European Union foreign policy chief Catherine Ashton has gone to Egypt in a bid to help rebuild relations between the country's interim government and the Muslim Brotherhood.
Ashton met Wednesday with Foreign Minister Nabil Fahmy and was due to hold talks with a range of leaders, including Egypt's president and prime minister, military chief General Abdul Fattah al-Sissi and Brotherhood officials and religious leaders during the two-day mediation visit.
On Tuesday, Sissi called for a quick government transition based on a political roadmap that envisions presidential elections next spring.
Egypt's military took control of the government after ousting president Mohamed Morsi from power in July. Since then, at least 1,000 people have been killed, mostly Islamists, in a crackdown against militants and supporters of Morsi and the Muslim Brotherhood.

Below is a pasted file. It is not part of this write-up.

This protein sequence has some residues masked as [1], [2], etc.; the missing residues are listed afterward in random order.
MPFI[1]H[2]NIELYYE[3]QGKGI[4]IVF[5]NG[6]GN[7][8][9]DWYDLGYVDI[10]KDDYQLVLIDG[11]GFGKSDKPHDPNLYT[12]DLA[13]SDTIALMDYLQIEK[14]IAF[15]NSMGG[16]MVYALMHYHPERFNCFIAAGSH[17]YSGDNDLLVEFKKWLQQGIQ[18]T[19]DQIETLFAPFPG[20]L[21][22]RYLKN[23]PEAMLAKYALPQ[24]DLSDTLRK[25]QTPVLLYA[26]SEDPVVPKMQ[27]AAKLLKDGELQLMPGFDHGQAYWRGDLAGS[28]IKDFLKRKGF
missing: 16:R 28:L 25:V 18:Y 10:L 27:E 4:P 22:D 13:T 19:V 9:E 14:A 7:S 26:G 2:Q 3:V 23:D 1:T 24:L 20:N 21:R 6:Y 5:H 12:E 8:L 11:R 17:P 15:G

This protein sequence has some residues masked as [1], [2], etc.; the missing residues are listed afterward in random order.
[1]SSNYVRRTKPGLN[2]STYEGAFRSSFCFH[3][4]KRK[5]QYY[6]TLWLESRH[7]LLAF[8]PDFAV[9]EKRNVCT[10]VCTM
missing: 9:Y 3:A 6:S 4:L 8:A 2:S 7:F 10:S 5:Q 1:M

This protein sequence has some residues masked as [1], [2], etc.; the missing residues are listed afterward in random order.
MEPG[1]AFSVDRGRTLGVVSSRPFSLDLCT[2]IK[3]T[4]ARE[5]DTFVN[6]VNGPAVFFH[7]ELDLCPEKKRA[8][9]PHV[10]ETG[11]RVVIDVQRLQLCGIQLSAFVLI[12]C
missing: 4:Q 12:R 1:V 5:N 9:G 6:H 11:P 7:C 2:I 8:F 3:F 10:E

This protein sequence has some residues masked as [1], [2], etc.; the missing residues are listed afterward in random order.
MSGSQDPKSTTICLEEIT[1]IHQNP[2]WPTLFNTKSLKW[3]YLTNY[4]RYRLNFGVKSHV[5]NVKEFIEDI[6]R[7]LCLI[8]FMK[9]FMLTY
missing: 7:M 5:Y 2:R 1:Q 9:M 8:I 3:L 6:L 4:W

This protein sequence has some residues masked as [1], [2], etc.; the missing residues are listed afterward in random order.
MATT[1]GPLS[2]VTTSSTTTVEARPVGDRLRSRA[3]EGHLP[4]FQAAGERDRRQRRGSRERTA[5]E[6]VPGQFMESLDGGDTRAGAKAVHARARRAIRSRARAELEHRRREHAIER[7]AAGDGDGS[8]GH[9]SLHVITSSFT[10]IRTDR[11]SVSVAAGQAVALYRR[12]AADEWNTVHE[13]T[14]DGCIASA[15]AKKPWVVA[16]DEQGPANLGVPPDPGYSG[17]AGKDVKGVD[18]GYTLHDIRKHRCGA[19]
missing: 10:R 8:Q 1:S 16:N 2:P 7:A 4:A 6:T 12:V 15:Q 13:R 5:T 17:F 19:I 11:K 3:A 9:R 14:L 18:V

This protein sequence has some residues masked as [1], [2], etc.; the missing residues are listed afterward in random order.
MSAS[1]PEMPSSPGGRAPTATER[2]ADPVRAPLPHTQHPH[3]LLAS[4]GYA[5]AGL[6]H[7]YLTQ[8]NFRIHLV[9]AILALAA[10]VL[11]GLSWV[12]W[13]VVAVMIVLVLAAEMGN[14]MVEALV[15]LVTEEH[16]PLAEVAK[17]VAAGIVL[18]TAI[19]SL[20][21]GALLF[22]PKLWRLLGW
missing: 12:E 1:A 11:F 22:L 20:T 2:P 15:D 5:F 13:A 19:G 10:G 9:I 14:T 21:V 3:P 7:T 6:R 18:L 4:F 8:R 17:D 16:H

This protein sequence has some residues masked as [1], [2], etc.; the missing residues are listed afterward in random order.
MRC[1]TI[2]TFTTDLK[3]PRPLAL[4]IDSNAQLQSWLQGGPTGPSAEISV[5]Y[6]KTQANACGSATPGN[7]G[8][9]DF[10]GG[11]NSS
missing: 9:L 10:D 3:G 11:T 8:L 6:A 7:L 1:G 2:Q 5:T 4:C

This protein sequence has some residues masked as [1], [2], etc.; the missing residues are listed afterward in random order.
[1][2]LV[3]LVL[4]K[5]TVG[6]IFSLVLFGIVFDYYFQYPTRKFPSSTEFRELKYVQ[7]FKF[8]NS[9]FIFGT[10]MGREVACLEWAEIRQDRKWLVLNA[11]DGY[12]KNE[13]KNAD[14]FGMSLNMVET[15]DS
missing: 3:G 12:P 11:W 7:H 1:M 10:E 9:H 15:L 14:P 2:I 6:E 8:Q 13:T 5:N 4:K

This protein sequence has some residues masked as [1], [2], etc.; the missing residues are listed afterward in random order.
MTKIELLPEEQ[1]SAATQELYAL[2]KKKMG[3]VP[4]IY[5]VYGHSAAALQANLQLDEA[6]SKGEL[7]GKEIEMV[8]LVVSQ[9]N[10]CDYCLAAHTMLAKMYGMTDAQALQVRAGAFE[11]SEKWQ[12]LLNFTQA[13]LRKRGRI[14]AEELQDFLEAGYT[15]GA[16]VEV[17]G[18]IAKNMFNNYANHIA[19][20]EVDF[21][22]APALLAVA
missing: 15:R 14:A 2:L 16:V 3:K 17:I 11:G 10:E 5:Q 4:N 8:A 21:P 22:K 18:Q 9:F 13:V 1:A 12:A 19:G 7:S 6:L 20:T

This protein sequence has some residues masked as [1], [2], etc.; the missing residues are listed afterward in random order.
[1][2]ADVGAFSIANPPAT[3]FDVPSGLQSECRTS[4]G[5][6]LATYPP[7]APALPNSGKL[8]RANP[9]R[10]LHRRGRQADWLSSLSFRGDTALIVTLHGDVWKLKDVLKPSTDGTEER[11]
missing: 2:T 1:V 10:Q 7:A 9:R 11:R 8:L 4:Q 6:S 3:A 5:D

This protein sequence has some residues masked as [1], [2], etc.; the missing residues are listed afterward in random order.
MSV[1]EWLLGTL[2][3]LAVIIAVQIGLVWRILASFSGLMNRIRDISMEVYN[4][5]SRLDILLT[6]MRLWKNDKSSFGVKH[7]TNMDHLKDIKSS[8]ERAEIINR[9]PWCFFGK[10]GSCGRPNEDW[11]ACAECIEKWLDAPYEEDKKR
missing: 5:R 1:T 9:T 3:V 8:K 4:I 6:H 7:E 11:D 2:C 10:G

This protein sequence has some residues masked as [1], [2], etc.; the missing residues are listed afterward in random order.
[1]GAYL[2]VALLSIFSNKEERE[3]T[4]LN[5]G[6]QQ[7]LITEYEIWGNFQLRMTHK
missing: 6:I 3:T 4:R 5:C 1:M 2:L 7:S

Millions of Egyptians had staged mass protests against Morsi, the country's first freely elected president, and accused him of consolidating power in Islamist hands and ruining the economy.
Military leaders installed supreme court judge Adly Mansour to take Morsi's place and form an interim government to lead Egypt until new elections restore democratic civilian rule.